What the difference between coolant and anti-freeze? I get this question a lot at my workshop.
Here is the Girls Auto Clinic answer: Essentially, they are the same. People use them interchangeably. Here is the technical answer: Coolant = Antifreeze + Water.
Other tips about coolant:
- Coolant protects the engine and metal parts that it touches from corrosion.
- Coolant maintains the temperature of your engine. Your engine should not be too hot (overheating) or too cold (burn more gas and car runs crappy). It needs to be just right, hence, the temperature gauge on your dashboard is in the middle.
- Coolant is a 50/50 antifreeze/water mix OR 70/30 antifreeze/water mix. Guess which one is more expensive? 50/50 works fine, but 70/30 will protect more from corrosion.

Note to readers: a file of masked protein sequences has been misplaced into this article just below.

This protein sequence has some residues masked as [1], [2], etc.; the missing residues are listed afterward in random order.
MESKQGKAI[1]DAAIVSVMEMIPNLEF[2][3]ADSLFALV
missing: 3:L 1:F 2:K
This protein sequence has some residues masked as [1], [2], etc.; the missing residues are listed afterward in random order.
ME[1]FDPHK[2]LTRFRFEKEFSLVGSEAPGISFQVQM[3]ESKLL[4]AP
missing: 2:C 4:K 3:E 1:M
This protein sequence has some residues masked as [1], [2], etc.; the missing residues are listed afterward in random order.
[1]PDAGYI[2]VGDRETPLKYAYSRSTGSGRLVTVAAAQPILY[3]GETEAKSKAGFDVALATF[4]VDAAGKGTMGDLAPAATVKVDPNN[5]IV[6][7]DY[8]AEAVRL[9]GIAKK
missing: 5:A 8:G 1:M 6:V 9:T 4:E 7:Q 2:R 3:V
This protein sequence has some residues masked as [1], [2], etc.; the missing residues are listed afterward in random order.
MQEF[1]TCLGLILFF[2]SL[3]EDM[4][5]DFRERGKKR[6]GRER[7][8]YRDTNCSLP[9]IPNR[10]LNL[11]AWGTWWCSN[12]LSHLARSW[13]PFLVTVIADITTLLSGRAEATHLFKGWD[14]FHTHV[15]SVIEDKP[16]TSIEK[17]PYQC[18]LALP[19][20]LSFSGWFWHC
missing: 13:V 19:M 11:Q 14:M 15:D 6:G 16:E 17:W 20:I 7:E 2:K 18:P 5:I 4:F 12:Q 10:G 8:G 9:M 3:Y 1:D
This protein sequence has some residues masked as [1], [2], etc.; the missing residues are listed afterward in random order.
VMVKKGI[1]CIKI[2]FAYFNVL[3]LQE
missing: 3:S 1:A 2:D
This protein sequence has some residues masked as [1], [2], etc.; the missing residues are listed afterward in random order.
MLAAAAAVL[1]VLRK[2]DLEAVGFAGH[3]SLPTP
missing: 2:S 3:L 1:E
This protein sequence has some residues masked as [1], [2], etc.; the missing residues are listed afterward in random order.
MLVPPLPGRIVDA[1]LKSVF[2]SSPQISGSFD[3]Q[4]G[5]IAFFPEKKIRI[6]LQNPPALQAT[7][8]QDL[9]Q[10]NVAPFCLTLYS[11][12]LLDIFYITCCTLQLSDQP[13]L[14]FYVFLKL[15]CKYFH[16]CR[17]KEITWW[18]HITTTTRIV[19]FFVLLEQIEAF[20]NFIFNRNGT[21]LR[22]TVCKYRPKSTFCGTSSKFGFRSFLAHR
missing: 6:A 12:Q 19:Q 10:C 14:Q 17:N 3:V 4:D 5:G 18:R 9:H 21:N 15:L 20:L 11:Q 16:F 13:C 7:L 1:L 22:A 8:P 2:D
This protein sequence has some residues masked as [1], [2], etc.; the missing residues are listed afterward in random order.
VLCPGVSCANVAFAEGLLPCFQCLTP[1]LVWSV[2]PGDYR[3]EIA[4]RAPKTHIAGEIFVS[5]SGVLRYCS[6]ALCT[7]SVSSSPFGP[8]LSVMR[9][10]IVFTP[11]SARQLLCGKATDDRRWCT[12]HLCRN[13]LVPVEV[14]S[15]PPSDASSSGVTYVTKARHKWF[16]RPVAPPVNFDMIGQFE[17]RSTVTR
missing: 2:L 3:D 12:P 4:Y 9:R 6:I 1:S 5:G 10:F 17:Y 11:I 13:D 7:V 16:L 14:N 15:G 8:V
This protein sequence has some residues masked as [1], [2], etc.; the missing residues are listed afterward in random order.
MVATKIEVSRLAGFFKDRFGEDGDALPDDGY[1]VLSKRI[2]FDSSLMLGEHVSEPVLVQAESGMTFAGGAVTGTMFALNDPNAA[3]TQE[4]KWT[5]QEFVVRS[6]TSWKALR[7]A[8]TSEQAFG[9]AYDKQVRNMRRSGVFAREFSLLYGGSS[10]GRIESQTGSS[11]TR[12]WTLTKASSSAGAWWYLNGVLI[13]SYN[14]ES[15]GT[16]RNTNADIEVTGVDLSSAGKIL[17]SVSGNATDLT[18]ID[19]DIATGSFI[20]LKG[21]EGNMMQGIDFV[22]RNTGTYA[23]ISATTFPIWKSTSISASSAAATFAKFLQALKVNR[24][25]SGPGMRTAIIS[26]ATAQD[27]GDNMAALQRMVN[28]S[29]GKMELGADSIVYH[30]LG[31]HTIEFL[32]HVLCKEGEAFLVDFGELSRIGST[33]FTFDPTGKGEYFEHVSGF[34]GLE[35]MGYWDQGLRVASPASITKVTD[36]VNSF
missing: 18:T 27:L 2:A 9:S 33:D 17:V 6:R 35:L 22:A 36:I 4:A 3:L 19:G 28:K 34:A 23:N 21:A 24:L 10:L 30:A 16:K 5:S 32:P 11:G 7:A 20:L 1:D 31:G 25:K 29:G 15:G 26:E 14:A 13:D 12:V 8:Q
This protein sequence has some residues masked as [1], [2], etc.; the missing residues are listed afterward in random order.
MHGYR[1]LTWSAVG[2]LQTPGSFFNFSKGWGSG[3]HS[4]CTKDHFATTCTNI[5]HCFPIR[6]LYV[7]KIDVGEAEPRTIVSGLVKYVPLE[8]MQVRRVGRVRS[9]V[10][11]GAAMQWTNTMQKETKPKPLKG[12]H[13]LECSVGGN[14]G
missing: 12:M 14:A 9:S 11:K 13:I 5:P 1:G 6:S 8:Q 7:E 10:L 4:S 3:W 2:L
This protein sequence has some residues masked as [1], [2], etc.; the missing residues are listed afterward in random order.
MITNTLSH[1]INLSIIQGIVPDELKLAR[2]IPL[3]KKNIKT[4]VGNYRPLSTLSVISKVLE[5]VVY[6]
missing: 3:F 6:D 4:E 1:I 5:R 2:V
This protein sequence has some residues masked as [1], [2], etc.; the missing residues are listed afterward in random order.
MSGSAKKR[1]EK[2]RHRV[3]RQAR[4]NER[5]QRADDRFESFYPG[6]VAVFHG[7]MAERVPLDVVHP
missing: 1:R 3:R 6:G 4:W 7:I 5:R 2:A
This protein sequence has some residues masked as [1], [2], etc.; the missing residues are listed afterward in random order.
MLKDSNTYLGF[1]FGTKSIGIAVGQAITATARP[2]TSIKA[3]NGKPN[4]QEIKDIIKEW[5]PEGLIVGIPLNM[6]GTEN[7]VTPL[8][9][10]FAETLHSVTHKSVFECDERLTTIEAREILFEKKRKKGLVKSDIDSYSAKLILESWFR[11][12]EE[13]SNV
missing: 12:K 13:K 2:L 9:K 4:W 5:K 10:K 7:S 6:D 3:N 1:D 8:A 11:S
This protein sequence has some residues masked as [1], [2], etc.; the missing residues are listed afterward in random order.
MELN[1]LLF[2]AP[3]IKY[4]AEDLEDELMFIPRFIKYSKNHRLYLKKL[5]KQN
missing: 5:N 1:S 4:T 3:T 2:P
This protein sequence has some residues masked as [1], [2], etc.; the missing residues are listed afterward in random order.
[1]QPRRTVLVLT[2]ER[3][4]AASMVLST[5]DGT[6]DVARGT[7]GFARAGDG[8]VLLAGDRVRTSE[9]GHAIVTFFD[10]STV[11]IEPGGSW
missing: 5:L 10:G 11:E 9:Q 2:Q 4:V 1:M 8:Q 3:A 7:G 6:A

- Coolant is inexpensive, $10-15 a gallon, but without coolant in your radiator and other parts of your cooling system, you can kill your engine (very expensive). You may want to keep some in the car for emergencies.
- Not only does antifreeze not freeze, it can also get up to 265 degrees F without boiling.
- Coolant is normally green, orange, or pink (see last week’s tip).
- Coolant needs to be replaced (entirely flushed out and new coolant put in) about 3-5 years depending on the age of your vehicle and the miles. Check you owner’s manual to see what it recommends.
*Tip of the Week